Although stern looking, the Swiss Guards were in fact very friendly and happy to answer any questions you have about the Pantheon.
The Pantheon is open daily and its free to enter. Too bad they were doing some constructional works during our visit that kinda spoiled the photo.
Took our lunch at McDonalds just opposite the Pantheon, the burgers sold here are different from those in Malaysia, like this Bacon Cheeseburger.. damn it was so good I wish it would make its way to us soon..
The bombastic Fontana di Trevi (Trevi Fountain) is yet another must see in Rome. Being the largest Baroque fountain in the city, it is also an ideal place for tourists to paddle and cool off especially during summer.
As beautiful as the fountain may be, sadly it was badly infested by tourists that makes photography a nightmare here.
A few minutes’ walk from Trevi Fountain is one of the best gelato shops in Rome, or perhaps in Italy as well. Gelato di San Crispino at V.della Panetteria took us a lot of time looking for it but luckily the gelato was more than worth the effort.
The gelato has an incredible smoothness and texture compared to the others we had. And the best part about San Crispino is, their gelato is very affordable despite the high quality. After our first cup we were hooked and had no second thoughts on buying another! Some of the recommended flavors here are honey and pistachio.
Next to the Rome’s Termini station is the Piazza della Republicca, a semi-circular piazza reachable via the Republicca metro station.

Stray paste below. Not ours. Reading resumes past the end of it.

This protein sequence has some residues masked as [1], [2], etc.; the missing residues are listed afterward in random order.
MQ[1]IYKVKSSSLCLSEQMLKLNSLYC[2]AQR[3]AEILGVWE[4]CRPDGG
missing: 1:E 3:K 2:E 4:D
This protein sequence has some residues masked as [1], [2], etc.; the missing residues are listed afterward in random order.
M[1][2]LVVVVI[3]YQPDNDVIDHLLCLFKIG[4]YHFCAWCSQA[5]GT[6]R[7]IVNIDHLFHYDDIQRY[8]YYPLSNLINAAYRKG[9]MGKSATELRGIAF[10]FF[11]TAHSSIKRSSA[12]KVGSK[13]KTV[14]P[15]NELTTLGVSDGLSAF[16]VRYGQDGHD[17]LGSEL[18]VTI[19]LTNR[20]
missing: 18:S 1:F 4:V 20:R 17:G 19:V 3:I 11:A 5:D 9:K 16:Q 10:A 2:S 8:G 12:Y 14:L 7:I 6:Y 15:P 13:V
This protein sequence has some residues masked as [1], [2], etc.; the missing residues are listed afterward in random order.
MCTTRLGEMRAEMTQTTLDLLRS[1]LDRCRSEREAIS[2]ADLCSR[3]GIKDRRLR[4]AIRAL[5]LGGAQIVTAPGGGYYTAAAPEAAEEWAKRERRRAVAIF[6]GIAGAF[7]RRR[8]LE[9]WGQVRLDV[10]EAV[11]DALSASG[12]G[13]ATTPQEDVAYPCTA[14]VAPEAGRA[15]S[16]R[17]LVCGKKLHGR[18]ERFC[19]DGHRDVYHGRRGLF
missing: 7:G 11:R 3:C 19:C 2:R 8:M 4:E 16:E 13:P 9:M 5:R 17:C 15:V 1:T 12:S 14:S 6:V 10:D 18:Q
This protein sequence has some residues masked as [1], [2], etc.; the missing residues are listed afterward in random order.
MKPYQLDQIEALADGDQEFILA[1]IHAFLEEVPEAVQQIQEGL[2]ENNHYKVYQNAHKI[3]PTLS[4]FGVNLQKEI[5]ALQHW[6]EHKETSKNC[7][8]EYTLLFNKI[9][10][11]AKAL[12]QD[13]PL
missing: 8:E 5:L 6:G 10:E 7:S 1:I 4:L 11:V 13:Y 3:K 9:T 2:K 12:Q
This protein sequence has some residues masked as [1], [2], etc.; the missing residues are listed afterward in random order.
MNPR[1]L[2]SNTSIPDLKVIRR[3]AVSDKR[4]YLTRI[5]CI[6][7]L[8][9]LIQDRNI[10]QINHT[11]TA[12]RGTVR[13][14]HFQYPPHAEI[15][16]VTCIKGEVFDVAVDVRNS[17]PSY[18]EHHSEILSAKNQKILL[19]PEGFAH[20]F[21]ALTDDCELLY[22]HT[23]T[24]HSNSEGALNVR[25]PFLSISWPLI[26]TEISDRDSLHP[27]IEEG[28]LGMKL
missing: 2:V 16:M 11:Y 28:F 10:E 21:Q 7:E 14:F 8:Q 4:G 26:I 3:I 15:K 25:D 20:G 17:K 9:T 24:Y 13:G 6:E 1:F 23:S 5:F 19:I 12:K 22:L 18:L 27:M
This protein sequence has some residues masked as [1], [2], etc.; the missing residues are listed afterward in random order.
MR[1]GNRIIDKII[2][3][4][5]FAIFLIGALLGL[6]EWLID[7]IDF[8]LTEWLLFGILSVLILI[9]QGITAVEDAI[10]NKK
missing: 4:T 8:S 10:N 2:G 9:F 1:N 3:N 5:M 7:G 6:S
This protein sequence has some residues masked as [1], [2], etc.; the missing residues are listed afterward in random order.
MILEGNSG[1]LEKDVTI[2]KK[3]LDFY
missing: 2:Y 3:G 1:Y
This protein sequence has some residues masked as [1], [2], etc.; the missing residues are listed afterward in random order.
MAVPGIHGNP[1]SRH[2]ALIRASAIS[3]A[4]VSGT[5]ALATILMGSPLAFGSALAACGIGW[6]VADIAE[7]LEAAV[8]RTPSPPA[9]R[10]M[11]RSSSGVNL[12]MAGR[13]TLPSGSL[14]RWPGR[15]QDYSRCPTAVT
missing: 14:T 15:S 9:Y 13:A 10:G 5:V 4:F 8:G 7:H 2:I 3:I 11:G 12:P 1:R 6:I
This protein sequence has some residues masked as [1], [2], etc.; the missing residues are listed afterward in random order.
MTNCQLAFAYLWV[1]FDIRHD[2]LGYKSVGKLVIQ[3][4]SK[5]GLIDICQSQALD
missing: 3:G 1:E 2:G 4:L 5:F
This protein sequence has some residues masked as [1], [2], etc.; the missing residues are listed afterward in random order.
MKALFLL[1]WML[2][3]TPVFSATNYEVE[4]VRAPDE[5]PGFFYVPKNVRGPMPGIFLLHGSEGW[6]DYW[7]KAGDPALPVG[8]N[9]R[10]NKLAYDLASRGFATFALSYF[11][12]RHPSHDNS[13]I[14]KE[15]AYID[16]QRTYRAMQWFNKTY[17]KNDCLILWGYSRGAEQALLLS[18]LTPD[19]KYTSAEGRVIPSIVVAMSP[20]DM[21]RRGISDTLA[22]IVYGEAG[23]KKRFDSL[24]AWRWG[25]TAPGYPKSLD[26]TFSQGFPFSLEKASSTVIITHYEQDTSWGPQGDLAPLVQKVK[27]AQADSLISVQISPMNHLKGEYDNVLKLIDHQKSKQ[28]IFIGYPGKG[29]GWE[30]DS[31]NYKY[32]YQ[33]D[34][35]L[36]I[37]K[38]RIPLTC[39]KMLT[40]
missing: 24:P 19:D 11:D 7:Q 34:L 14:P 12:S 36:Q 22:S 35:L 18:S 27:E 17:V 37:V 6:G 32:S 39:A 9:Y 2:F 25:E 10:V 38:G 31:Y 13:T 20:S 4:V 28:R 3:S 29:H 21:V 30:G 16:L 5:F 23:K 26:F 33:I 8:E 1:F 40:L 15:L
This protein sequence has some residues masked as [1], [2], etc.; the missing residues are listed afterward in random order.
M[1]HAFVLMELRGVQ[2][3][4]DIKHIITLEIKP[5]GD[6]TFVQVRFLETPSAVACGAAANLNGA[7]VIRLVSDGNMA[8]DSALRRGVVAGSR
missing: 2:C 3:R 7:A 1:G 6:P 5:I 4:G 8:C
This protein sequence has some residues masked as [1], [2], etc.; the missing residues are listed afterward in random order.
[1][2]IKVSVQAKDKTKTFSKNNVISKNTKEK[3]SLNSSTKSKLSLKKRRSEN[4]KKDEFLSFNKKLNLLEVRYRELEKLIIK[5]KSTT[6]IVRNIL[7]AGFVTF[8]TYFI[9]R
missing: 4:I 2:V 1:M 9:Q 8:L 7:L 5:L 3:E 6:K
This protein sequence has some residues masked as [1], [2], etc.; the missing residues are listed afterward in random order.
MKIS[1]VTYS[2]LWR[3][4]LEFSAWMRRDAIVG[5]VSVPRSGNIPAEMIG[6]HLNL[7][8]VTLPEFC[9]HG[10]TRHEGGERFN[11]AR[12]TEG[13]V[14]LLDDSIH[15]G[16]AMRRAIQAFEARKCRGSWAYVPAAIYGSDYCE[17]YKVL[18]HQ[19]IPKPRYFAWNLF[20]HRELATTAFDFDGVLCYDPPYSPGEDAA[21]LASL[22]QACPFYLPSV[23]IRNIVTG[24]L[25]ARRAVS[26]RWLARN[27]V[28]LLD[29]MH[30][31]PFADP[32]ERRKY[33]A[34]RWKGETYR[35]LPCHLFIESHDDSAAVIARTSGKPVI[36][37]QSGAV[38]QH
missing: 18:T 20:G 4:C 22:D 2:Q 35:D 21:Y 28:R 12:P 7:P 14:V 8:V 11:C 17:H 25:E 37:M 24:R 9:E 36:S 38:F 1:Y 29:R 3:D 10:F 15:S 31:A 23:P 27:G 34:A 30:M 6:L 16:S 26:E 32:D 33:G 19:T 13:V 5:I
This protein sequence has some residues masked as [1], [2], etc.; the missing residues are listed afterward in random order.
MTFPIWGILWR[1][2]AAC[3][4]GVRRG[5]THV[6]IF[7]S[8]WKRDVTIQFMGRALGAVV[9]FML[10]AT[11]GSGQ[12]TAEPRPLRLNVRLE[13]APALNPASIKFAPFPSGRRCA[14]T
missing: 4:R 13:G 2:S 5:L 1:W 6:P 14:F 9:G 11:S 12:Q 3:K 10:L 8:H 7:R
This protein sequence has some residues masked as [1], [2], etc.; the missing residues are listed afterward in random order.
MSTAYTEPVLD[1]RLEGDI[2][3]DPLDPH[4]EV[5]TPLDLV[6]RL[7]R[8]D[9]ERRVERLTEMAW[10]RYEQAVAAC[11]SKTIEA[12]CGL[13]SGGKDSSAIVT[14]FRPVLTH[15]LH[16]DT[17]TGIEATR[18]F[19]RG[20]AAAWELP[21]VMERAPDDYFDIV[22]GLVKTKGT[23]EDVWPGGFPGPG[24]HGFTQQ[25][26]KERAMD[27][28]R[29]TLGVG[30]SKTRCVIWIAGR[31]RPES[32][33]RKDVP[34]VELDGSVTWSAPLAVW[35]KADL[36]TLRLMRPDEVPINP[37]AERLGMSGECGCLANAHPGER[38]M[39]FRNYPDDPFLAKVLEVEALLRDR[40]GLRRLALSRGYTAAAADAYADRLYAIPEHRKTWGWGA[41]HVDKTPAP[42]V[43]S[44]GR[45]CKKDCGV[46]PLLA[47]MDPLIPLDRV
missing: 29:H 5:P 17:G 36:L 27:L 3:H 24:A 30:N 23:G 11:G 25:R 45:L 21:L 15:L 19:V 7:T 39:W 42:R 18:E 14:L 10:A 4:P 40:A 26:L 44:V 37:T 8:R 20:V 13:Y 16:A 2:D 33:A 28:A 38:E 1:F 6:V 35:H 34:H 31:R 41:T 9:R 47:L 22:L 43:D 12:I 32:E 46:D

A fountain called Fountain of the Naiads, represented by different nymphs can be found here. It was originally the fountain connected to the longest aqueduct that supplied to the city of ancient Rome.
Also situated at the piazza is the Basilica di Santa Maria degli Angeli, which is built on the site of the Baths of Diocletian. Its antique appearance is thanks to Michaelangelo’s decision to preserve the classical ruins.
If you are game for walking and still have time on hand, try looking for Bernini’s Four Fountains, built into the intersection of V. delle Quattro Fontane and V. del Quirinale. These four fountains actually depict the four seasons of the world.
After we found the four fountains, we went to see the imposing Palazzo del Quirinale, which is where the President of the Republic resides. So you can expect the place to be heavily guarded. To be honest, there’s nothing much to see here.
Walking along the main street away from the Termini station would bring you to the Basilica of Santa Maria Maggiore, one of the four major papal basilicas of Rome. It is also the largest church in Rome dedicated to the Blessed Virgin Mary.
The facade of the Basilica. Actually we were here on the first day but we only saw the back of the Basilica, which looked deserted hence we left in disappointment. Well, luckily we made it a point to return again and managed to enter the church as well.
The light coming through the stained glass window above the main entrance creates an interesting and colorful reflection on the wall.
The interior view and the nave of the Basilica.